Bad Joke: So the third person walks into the first person who says, “I didn’t see the mirror either.”
When writing your LinkedIn summary should you write it in the first person or in the third person?
For those of you that need a quick refresher course on the difference between first person and third person:
First person is when I write “I’m the best ping-pong player in all of Buffalo.”
Third person is when I write “Adrian Dayton is the best ping-pong player in all of Buffalo.”
The real difference is one of tone. When we write about ourselves in third person, we are putting a journalistic tone to our writing. We are writing as a reporter, that sounds goods—right? Not really, if a reporter was saying it, it would be very good, they aren’t. You are just talking about yourself. If you are going to talk about yourself, when would you talk about yourself like a reporter does?
Beside the awkward feeling of reading someone’s summary that has been written in the third person, there is also a certain sense of detachment that comes from reading a bio that has been written in the third person. It begs the question, if this person has a summary that is written in third person, did they really write the bio? Are they approachable? Would they answer my call or email if I wanted to hire them?
When professionals create bios in the third person they are clearly focused on one thing, “will this bio make me appear credible?” When they should be thinking one step further, they should also be asking will this bio make me seem approachable? Will this bio make me seem likable?
Likability has been overlooked for far too long in our online profiles. Potential customers can find thousands of people just like you who can do the work, but who do they want to work with? The people they feel like they can connect with on a personal level. A bio written in the first person is more conversational and gives the writer the chance to inject some personality.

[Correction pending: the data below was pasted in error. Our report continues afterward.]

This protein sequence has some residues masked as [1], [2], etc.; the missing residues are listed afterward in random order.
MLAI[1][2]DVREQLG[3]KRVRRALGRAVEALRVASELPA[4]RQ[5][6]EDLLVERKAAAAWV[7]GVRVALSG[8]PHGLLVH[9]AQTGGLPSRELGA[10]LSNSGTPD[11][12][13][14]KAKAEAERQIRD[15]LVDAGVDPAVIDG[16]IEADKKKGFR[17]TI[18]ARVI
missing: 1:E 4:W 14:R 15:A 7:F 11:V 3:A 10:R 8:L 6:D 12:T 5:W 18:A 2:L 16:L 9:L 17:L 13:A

First person isn’t without its challenges, though, the writer must be careful when drafting a bio in the first person to avoid appearing too braggadocious. Rather than use I, I, I, frequently, I prefer lawyers that instead write their bios in a narrative format. Tell stories about work and cases you have worked on that illustrate your competence. “Show me, don’t tell me,” as my English teacher used to say.
In choosing first or third person, the first rule is to know your audience. Lawyers, for example, have a reputation as being somewhat serious and in some cases stuffy, so their audience doesn’t want to see that in their bios, as a general rule they should stick to writing bios for LinkedIn in the first person. On the other hand, I sell services to lawyers, and so in an effort to match their behavior I have written my bio in the third person. The important thing is to choose something your potential clients are comfortable with and that you are comfortable with too.
In conclusion, I just felt the need to share with you that I’m not even very good at ping-pong, regardless of what I said above. I should also mention, Adrian Dayton isn’t very good at ping-pong either.